Trip to Bohol, Day 1

I was originally planning on writing a complete travelogue of our trip to the Philippines last Christmas season. After giving it more thought, I decided to just retell the more interesting events and curious aspects of our vacation instead. This way, I wouldn’t be too overwhelmed by the task of writing about our trip. So, here, I’ll talk about our three-day vacation in Bohol.

When we were still living in Manila, we’ve never really ventured too far from Manila. The farthest I’ve been to was Cebu and I did that only once because my Dad used to work in Cebu. In Luzon, the farthest I’ve been was Lucena, Quezon to visit my Tito Pogi’s (aka Teddy) family there. Anyway, Raquel and I wanted to a beautiful and interesting tourist spot in the Philippines that is far from Manila and isn’t Baguio.

The choice came down to the Sagada hanging cemetery or Bohol with its Tarsier and Chocolate Hills. We opted for the latter. I thought I’d rather see the beach, wonderful unique-looking hills and the smallest primate in the world than see a bunch of vandalised coffins hanging from a cliff wall. Although, I was told that despite the vandalism, the hanging cemetery still looks cool. Still, I wanted the less depressing option.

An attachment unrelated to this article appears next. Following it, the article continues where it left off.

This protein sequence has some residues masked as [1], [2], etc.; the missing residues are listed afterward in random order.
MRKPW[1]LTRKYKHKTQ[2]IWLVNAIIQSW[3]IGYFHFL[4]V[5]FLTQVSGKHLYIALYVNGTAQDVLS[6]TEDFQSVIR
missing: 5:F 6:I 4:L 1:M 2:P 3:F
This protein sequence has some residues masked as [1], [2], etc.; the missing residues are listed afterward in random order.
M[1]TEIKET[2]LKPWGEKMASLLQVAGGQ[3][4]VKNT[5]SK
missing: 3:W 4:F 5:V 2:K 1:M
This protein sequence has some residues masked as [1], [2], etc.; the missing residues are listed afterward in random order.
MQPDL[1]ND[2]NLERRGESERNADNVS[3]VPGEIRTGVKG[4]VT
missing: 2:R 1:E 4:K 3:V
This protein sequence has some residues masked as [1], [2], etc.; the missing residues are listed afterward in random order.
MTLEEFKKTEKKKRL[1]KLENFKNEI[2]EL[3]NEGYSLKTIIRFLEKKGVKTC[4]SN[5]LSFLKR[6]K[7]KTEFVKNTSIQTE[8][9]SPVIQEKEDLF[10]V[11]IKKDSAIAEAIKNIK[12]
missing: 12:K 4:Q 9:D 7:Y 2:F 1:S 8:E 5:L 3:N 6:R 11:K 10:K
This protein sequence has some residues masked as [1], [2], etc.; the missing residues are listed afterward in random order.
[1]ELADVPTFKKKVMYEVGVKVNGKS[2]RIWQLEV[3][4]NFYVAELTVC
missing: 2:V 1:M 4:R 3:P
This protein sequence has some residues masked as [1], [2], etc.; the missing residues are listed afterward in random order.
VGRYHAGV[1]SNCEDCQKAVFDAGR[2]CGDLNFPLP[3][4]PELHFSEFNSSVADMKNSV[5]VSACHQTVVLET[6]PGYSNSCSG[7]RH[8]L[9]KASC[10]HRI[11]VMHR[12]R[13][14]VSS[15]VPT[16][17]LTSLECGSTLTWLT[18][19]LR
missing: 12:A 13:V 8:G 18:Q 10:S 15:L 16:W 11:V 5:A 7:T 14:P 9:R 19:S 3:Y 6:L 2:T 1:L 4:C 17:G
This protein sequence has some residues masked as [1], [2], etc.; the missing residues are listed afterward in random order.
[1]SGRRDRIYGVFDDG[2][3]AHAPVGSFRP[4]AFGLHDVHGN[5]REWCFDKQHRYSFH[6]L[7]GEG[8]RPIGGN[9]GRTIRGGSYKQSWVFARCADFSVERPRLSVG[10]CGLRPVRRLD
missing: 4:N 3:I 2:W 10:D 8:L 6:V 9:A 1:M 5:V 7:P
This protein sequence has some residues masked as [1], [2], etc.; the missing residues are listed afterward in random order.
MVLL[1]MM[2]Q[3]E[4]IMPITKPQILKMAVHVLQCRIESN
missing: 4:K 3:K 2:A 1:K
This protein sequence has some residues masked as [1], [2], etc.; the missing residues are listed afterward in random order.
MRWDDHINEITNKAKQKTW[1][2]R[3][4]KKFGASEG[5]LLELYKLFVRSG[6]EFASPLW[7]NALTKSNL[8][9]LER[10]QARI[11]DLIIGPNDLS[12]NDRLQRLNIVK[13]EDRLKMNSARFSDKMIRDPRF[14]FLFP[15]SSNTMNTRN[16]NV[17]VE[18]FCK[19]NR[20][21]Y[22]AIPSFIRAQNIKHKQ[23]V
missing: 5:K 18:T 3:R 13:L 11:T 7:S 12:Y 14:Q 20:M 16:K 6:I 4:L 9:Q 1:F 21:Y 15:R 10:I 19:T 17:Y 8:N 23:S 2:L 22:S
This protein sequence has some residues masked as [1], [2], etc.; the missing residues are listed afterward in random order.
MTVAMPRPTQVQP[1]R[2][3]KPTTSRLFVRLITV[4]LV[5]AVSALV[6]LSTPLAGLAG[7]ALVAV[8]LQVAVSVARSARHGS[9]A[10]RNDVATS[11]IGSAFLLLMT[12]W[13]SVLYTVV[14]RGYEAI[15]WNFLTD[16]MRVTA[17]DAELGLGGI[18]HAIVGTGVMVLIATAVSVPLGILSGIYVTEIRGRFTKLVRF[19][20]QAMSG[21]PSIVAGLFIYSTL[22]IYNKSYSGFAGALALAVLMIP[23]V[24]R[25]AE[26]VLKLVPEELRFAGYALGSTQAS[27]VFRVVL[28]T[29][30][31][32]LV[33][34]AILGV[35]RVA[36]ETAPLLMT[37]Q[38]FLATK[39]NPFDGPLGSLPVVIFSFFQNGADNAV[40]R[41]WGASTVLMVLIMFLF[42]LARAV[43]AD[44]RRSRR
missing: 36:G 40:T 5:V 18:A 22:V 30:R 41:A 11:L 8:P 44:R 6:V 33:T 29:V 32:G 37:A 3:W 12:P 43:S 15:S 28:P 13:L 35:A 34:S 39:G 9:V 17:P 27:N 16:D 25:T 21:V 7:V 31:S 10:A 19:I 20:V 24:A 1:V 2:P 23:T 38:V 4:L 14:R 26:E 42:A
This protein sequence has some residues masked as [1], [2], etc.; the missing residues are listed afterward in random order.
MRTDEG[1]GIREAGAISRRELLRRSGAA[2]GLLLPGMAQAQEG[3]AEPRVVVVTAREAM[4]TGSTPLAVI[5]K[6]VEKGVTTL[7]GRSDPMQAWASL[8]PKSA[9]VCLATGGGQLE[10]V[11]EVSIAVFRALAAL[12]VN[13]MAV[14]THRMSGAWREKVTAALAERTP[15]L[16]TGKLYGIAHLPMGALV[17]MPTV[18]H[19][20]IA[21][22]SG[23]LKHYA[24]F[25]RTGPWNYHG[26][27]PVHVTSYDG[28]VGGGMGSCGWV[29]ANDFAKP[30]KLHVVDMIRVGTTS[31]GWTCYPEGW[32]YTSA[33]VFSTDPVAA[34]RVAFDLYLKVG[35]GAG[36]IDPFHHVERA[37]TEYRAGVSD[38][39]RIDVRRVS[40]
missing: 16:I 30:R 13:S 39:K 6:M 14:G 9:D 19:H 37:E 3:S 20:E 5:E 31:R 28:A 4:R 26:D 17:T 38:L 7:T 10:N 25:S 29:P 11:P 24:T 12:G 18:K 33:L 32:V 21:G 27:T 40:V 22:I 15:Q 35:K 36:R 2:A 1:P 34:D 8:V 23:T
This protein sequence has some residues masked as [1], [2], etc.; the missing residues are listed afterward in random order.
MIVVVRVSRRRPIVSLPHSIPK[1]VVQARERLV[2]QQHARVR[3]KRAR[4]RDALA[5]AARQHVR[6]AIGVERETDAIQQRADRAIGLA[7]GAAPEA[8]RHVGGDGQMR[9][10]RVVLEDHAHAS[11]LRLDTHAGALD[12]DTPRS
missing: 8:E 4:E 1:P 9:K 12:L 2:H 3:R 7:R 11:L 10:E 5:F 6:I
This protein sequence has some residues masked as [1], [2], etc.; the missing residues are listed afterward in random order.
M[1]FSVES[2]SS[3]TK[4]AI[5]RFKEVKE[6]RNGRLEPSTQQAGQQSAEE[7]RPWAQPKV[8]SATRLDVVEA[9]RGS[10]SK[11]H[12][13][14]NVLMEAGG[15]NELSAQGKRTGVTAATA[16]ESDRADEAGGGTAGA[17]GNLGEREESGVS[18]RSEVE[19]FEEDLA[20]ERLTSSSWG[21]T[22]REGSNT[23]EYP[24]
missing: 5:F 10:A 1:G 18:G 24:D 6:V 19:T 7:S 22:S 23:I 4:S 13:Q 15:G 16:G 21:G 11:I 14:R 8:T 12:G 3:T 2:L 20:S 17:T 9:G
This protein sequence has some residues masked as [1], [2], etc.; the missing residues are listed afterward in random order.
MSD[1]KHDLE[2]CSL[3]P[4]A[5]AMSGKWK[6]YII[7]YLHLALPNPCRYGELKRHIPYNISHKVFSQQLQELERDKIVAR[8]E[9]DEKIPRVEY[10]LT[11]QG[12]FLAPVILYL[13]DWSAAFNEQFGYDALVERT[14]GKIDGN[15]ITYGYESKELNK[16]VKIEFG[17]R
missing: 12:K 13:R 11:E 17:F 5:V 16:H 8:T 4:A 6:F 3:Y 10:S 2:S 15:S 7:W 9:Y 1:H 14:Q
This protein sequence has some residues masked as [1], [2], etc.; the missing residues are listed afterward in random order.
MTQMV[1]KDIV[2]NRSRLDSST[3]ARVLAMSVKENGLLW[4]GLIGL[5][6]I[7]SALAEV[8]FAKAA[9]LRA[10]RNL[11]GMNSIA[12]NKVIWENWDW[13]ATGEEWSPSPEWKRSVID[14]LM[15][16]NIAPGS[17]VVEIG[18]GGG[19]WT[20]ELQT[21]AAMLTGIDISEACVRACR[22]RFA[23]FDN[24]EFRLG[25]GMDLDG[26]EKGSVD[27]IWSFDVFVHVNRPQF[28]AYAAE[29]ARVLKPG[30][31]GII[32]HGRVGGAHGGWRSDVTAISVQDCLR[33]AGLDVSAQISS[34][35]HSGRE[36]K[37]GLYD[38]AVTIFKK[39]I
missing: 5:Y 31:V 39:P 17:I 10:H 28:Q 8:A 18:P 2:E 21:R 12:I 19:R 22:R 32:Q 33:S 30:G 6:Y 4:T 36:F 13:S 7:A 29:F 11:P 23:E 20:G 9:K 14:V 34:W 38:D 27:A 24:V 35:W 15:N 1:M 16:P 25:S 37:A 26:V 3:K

We booked our flight from Manila to Tagbilaran City (Bohol’s capital) two days after our arrival in Manila from Melbourne. We wanted a couple of days in Manila to do some additional shopping for things we might need for our stay in Bohol. We also had our Australian Dollars exchanged for Philippine Peso so that we’d have some local currency to use when we get to Bohol.

Wanting to see the inside of the newer NAIA2 (the international and domestic airport apparently reserved only for Philippine Airline flights and its affiliates), we picked Philippine Airlines return flights. It was only at the airport after my parents dropped us off that I realised that we have forgotten to bring a few things with us. We didn’t have our usual identification cards, for example. Fortunately, I still had my Victorian drivers licence with me while Raquel only had a very old ID from when she was still working in Makati (and still single) and a credit card that showed her new surname. Still, the guard at the airport entrance and the check-in personnel both let us through to the terminal. Soon, we’re up in the air.

When the airplane captain announced that we were about to land, Raquel and I both looked out the tiny window of the airplane to see what Bohol was like from the outside. Right then I told Raquel that I wished we had booked for a longer stay than three days. It was beautiful. All the coconut and banana trees and few nipa huts. I love seeing scenery like that. Anything that takes me back to when I was younger while visiting the provinces.